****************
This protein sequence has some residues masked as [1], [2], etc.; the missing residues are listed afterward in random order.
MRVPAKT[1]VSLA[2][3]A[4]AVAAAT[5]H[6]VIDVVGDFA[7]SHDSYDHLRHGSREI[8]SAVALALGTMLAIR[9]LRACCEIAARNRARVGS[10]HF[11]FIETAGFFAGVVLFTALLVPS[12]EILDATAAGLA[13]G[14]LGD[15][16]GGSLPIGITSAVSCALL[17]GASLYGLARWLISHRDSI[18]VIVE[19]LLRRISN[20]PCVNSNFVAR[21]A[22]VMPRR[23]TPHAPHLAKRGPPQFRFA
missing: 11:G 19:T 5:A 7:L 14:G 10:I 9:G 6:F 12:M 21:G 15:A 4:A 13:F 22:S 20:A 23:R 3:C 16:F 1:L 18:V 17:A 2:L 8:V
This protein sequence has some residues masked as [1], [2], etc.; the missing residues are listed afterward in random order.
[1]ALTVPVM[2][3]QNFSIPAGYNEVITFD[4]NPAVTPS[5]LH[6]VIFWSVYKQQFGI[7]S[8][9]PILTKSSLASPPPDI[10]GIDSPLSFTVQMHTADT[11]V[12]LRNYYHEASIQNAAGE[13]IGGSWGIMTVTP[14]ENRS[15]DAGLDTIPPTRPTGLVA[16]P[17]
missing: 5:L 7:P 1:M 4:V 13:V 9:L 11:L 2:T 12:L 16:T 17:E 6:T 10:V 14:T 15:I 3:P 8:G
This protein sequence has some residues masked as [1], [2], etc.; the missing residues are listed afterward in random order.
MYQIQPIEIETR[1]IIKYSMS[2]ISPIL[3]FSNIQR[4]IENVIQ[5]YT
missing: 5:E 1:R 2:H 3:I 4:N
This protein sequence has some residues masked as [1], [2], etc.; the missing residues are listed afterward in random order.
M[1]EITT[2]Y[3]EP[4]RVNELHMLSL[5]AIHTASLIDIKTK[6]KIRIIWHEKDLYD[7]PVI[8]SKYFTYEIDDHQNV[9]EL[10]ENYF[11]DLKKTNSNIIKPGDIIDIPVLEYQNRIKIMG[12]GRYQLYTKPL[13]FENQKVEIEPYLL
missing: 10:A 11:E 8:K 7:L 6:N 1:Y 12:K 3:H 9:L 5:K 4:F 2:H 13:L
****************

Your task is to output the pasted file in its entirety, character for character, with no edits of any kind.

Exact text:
This protein sequence has some residues masked as [1], [2], etc.; the missing residues are listed afterward in random order.
MRVPAKT[1]VSLA[2][3]A[4]AVAAAT[5]H[6]VIDVVGDFA[7]SHDSYDHLRHGSREI[8]SAVALALGTMLAIR[9]LRACCEIAARNRARVGS[10]HF[11]FIETAGFFAGVVLFTALLVPS[12]EILDATAAGLA[13]G[14]LGD[15][16]GGSLPIGITSAVSCALL[17]GASLYGLARWLISHRDSI[18]VIVE[19]LLRRISN[20]PCVNSNFVAR[21]A[22]VMPRR[23]TPHAPHLAKRGPPQFRFA
missing: 11:G 19:T 5:A 7:L 14:G 10:I 9:G 6:F 12:M 21:G 15:A 4:A 13:F 22:S 20:A 23:R 3:C 16:F 1:L 18:V 17:A 2:L 8:V
This protein sequence has some residues masked as [1], [2], etc.; the missing residues are listed afterward in random order.
[1]ALTVPVM[2][3]QNFSIPAGYNEVITFD[4]NPAVTPS[5]LH[6]VIFWSVYKQQFGI[7]S[8][9]PILTKSSLASPPPDI[10]GIDSPLSFTVQMHTADT[11]V[12]LRNYYHEASIQNAAGE[13]IGGSWGIMTVTP[14]ENRS[15]DAGLDTIPPTRPTGLVA[16]P[17]
missing: 5:L 7:P 1:M 4:V 13:V 9:L 11:L 2:T 12:L 16:T 17:E 6:T 10:V 14:T 15:I 3:P 8:G
This protein sequence has some residues masked as [1], [2], etc.; the missing residues are listed afterward in random order.
MYQIQPIEIETR[1]IIKYSMS[2]ISPIL[3]FSNIQR[4]IENVIQ[5]YT
missing: 5:E 1:R 2:H 3:I 4:N
This protein sequence has some residues masked as [1], [2], etc.; the missing residues are listed afterward in random order.
M[1]EITT[2]Y[3]EP[4]RVNELHMLSL[5]AIHTASLIDIKTK[6]KIRIIWHEKDLYD[7]PVI[8]SKYFTYEIDDHQNV[9]EL[10]ENYF[11]DLKKTNSNIIKPGDIIDIPVLEYQNRIKIMG[12]GRYQLYTKPL[13]FENQKVEIEPYLL
missing: 10:A 11:E 8:K 7:L 6:N 1:Y 12:K 3:H 9:L 5:K 4:F 2:H 13:L